Expensive vacancies

SSH, the UG, and the Hanze University for Applied Sciences are in favour of continued use of the short-stay contracts. If students are allowed to leave before their contract is up, the UG and the Hanze are responsible for covering the cost of vacant properties until the next academic year. This would be a financial burden. 

Only short-stay contracts can guarantee a sufficient number of rooms available for (international) students come September, they say. 

Pressure

Over the past few months, student organisations and political parties have put pressure on SSH to do something about the contracts. In a letter to the city council, the corporation has promised to no longer charge a singular price for its properties, but to differentiate between base rent and service costs. 

The corporation is also open to removing the strict termination clause from its contracts. Right now, students can theoretically be kicked out of their rooms for fairly insignificant things, like a single loud party or a broken piece of furniture. SSH says this never actually happens, rendering the clause unnecessary.

Unwanted

While the GSb is happy with the steps SSH is taking, Leeuwma emphasises that short-stay contracts are still unwanted: ‘Students are stuck with these contracts and they can’t go to the rental committee.’ 

Legal proceedings would be an option in this case, says Leeuwsma. Last year, the court decided that a ten-month contract for the Upsilon flat in Paddepoel counted as a regular rental contract. 

Student party SOG: ‘Don’t forget about us!’

Marieke Klijnstra: ‘We feel like students aren’t being appreciated.’

Student party SOG is worried

‘This is our cry for help. Don’t forget about us!’

It’s not just teaching and support staff that are making great sacrifices during the corona crisis; students are suffering as well. Marieke Klijnstra with student party SOG is asking the board of directors to take their situation into consideration as well.
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During the last university council meeting, you said that the university needs to put more stock into the students’ perspective. What did you mean by that?

‘Right now, so many students are feeling lonely, or are having financial issues. Informal conversations tell us that a lot of students are having trouble wrapping their heads around the fact that each faculty has different policies, for instance when it comes to testing. Some students have trouble focusing right now, or they don’t have the necessary facilities for it at home, like internet or a good laptop. We’re worried about them.’

What can the UG board do to help?

‘What we’re seeing in this crisis is that the board of directors determines policy before submitting it to the relevant parties. We’d like them to consider the potential effects of policy on students in an earlier stage. The pride in and appreciation of lecturers in this time is certainly justified: they’re doing amazing work. But we feel like students aren’t being appreciated as much.’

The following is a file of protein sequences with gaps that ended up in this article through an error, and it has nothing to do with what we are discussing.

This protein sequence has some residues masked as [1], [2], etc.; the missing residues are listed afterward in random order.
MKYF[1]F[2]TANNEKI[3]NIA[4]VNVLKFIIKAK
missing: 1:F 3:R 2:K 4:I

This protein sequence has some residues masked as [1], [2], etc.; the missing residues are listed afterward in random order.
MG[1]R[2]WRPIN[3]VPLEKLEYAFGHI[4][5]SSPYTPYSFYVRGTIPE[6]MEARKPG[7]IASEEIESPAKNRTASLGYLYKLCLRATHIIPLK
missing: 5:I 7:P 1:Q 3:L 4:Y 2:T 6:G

How should the board show its appreciation for students?

‘They need to take the students’ situation into account even more than they do now. The morning of the university council meeting, NRC published a piece by these Amsterdam lecturers who spoke up for the students’ interests. The board could play a more active role, by addressing the issues with the minister of Education, for example.’

Is there anything else that would help out the students at this time?

‘When the crisis started, we asked if there was any room in the budget to provide students with computers if they didn’t have one themselves, or if there were any spare laptops they could borrow. This is something staff members have access to, so why not expand it to students? SOG is also involved in the ‘Students for the City’ project, in which students help out people in need. Maybe we should set up a ‘Students for Students’ initiative.’

How did the UG board respond?

‘I think they got the message, although we’re not sure what, if anything, they’ll do with it. This is a cry for help: this is what it’s like for students, please don’t forget about us! I hope it works.’

Oh good, the Games are finally cancelled

Thijmen Kupers. Photo Reyer Boxem

UG’s top athletes’ schedule cleared

Oh good, the Games are finally cancelled

The Olympic Games, Diamond League competitions in China, and the Ronde van Drenthe have all been cancelled. Top UG athletes Thijmen Kupers and Lonneke Uneken, as well as Aegir rower Melvin Twellaar can throw their training schedules in the bin.
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Funnily enough, Thijmen Kupers, an 800-metre runner, had been hoping for a while that the Olympic Games would be cancelled. Not that he hadn’t been training. Officially, he was still trying to qualify for this year’s Games. Nevertheless, the student of human machine communication had toned his training activities down already. 

He was preparing for the Games being cancelled. While others continued their training unabated, reasoning that it would give them an edge, he felt this wasn’t smart. ‘Training too hard can damage your immune system. That would be a bad thing right now.’

He was relieved, therefore, when the International Olympic Committee finally made up its mind last week. The Tokyo Olympic Games will be moved to the summer of 2021. The outbreak of the coronavirus has made it impossible for the event to be held safely.